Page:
Sacrifices of the Anglican priesthood

A new paper by Professor Caroline Gatrell and Bishop Nigel Peyton shows that priestly life can present a constant challenge. Nevertheless, most Anglican priests remain steadfast to their vows and consider the commitment of ordination to be lifelong.

They feel under obligation to be resilient and to continue inhabiting their particular vocational occupation regardless of whether or obedience to the vows they make when ordained comes easily to them.

The authors carried out the first ever study of the lives of Church of England clergy which revealed the personal costs of committing yourself to God.

Written by the Bishop of Brechin and Professor Caroline Gatrell of Lancaster University Management School, the book “Managing Clergy Lives” (Bloomsbury) is based on in-depth’s with 46 deans.

The Bishop, the Rt Rev Dr Nigel Peyton, said it was revealing that every was interrupted in some way by a caller at the door or on the phone.

“Being a priest is like being a monarch – you can’t resign and your job is your life. You must always be available to people. As the vicar in the very accurate TV sitcom Rev said, there is no such thing as a day off when you are a vicar. You do not have the same opportunities or freedom as other people and this does entail sacrifices.”

One ee, Philip, found that when he opened his vicarage for “hunger lunches”, some parishioners took advantage.

“People don’t knock, they just come straight in. They’ll rifle through the kitchen cupboards to get the stuff ready for lunch without asking...”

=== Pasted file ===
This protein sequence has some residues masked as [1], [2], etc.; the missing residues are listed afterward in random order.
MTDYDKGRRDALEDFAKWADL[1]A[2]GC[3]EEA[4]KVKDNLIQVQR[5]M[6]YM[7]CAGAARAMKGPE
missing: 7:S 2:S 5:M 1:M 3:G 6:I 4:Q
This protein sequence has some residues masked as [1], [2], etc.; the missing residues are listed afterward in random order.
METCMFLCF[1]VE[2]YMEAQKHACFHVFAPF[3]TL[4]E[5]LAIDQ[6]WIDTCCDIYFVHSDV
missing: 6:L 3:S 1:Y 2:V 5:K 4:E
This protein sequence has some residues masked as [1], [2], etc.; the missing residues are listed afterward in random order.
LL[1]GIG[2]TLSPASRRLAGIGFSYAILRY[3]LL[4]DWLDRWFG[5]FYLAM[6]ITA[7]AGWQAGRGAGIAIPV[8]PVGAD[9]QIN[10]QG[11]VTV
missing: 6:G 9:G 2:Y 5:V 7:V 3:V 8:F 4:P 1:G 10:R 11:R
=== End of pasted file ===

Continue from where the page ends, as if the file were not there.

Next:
Professor Gatrell said the clergy had developed strategies for coping with the loss of privacy involved in living in a vicarage, where there were constant callers.

Colin and his wife even pretended to be out.

“We will put the car in the garage and drop the blind in the living room and if we want to sit in the garden and read a book or something like that we shall do it and probably in front of the television as well, because otherwise people even ring on Bank Holidays won’t they?”

Other emotional costs include the problems of being friends with parishioners.

Patricia said: “There is almost a sense that if I have an intimate friendship with people in the parish then I am depriving them of their parish priest.”

She felt she had paid a “high price” in sacrificing motherhood since nobody had asked her out since she was ordained.

Living together is not an option for clergy whose behaviour is under constant scrutiny by parishioners, the Church, and God.

Spouses often resent the unofficial duties which they did not sign up to since they were not ordained. As one priest explained: “I am the only one handcuffed here.”

Other problems include having to adapt to a strange parish, whether a northern coalfield or an affluent suburb. Fiona even explored her new parish by going incognito to a local pub: “I wanted to find out what sort of community I was coming to and the local people.”

The authors say that their research revealed a greater anxiety about the mixed blessings of ministry in this world rather than an interest in deferred benefits in the next.